Friday, May 01, 2009
We were waiting, in the hot sun, for Mike, Marissa and Ruby to nagivate the incredibly long line that led up to the Dumbo flying ride. Joe, who's face always has a slightly reddish hue, began to radiate the heat we were sitting in. I told him that night that I felt like I was going to bed with Mister Tomato Head. Anyways the reason we were sitting there was that we had the family camera and there were pictures to be taken of Ruby's first flight!
Joe saw that they were next up so he went to get into a position to take a photograph. I watched the current ride and saw a small boy, sitting cuddled up with his mom. He had his hand outstreached feeling the wind as it raced by, a delighted yelp left his lips. I swear I saw his mother cry. It was a lovely moment amongst many. I noticed him get off and only then saw that he was blind being expertly assisted by his mother. I understood now the sudden source of her tears and felt them myself.
They passed by me on the ramp down from the ride and I smiled at him. It didn't matter that he couldn't see me, I was convinced that a boy who could read letters on the breath of wind with his fingers would feel the warmth of my smile as he passed by. Then I noticed Ruby running along picking out the elephant that would take her to the skies, I saw Joe readying the camera. He gave me the, 'How in hell will I get this shot look.'
They flew by and Ruby, just like that little boy had her hand out, she too squealed delightedly as Dumbo soared to impossible heights. I wondered, wistfully, if she one day would bring her little girl here. If she would wonder at how small the ride had become over the years. Because now, you could see clouds in her eyes. She got off and took her Dad's hand as they made their way to the ramp.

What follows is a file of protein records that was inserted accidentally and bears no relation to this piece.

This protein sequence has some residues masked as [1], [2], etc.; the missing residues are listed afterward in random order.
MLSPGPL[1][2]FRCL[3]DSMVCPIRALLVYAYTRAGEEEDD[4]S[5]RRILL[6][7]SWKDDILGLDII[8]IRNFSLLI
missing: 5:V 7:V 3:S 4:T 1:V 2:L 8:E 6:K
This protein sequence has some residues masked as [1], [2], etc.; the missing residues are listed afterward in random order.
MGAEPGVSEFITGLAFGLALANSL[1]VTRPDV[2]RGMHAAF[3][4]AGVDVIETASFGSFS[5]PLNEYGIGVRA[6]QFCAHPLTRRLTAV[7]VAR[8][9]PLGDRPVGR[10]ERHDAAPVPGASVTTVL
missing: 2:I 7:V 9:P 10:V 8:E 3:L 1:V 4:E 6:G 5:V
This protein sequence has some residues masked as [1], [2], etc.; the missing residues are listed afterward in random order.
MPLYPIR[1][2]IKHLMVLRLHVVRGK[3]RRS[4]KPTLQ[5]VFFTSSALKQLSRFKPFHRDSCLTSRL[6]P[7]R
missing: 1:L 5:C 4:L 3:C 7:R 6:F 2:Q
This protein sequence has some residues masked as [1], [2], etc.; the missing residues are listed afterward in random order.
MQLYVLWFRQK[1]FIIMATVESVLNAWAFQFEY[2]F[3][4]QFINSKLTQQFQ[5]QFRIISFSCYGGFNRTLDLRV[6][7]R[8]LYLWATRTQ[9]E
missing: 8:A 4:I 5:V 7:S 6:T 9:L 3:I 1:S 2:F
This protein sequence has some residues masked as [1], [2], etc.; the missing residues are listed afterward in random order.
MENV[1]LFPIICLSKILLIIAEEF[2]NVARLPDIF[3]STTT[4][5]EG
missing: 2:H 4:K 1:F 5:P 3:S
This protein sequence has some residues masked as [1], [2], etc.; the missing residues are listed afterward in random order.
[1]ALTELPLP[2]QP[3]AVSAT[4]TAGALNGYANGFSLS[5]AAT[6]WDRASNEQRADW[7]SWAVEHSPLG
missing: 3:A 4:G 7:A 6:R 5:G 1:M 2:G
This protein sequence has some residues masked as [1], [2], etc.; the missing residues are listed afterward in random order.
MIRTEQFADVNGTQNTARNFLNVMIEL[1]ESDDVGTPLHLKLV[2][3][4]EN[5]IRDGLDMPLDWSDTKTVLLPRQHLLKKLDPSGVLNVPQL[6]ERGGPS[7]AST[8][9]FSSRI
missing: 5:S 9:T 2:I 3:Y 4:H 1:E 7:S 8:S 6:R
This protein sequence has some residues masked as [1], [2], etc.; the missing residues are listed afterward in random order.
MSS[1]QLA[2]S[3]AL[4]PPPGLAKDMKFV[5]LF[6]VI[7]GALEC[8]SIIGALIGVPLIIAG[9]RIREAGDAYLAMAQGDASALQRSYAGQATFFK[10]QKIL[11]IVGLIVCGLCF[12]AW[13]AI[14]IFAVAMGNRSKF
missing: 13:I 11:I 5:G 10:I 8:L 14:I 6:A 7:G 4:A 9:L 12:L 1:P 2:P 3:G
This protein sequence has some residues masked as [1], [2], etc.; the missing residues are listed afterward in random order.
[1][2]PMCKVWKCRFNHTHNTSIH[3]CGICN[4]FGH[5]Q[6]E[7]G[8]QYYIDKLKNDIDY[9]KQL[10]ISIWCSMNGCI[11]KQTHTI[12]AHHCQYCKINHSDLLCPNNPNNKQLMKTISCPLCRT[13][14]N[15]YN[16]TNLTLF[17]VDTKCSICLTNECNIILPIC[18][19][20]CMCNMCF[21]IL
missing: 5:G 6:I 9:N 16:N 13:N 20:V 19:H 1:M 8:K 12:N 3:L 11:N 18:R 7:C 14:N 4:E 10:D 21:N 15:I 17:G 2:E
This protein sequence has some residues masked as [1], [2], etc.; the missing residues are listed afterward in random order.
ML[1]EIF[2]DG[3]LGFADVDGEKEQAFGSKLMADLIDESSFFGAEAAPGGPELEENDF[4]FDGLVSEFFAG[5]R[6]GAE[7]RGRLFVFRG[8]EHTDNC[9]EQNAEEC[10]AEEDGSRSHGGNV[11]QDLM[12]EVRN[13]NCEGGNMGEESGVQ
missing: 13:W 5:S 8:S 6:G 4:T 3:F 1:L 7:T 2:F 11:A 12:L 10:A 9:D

One of the parents, with a small child, was loudly complaining to her friend about how stupid it was to have had to wait for a blind kid to ride on the rides. 'The lines are long enough,' she said loudly figuring all would agree, 'Without wasting them on kids who can't enjoy them.' She was surrounded by a sea of hard faces. Everyone who heard her was glaring at her ... she, to her credit, noticed and toned down a little.
I could write here about 'who was blind' but I hate that kind of statement as it still casts blindness as a negative state. I wonder though, not at the smallness of people's hearts but, rather, at the smallness of their imagination. It's a failure of imagination to not understand how a blind child could feel flight and experience joy. It's possible that that hand, outstreached, was touching the very face of wind. How cool is that? How incredibly cool.
I'm guessing that that woman colours all of life with simply one crayon - and that is something that I truly pity.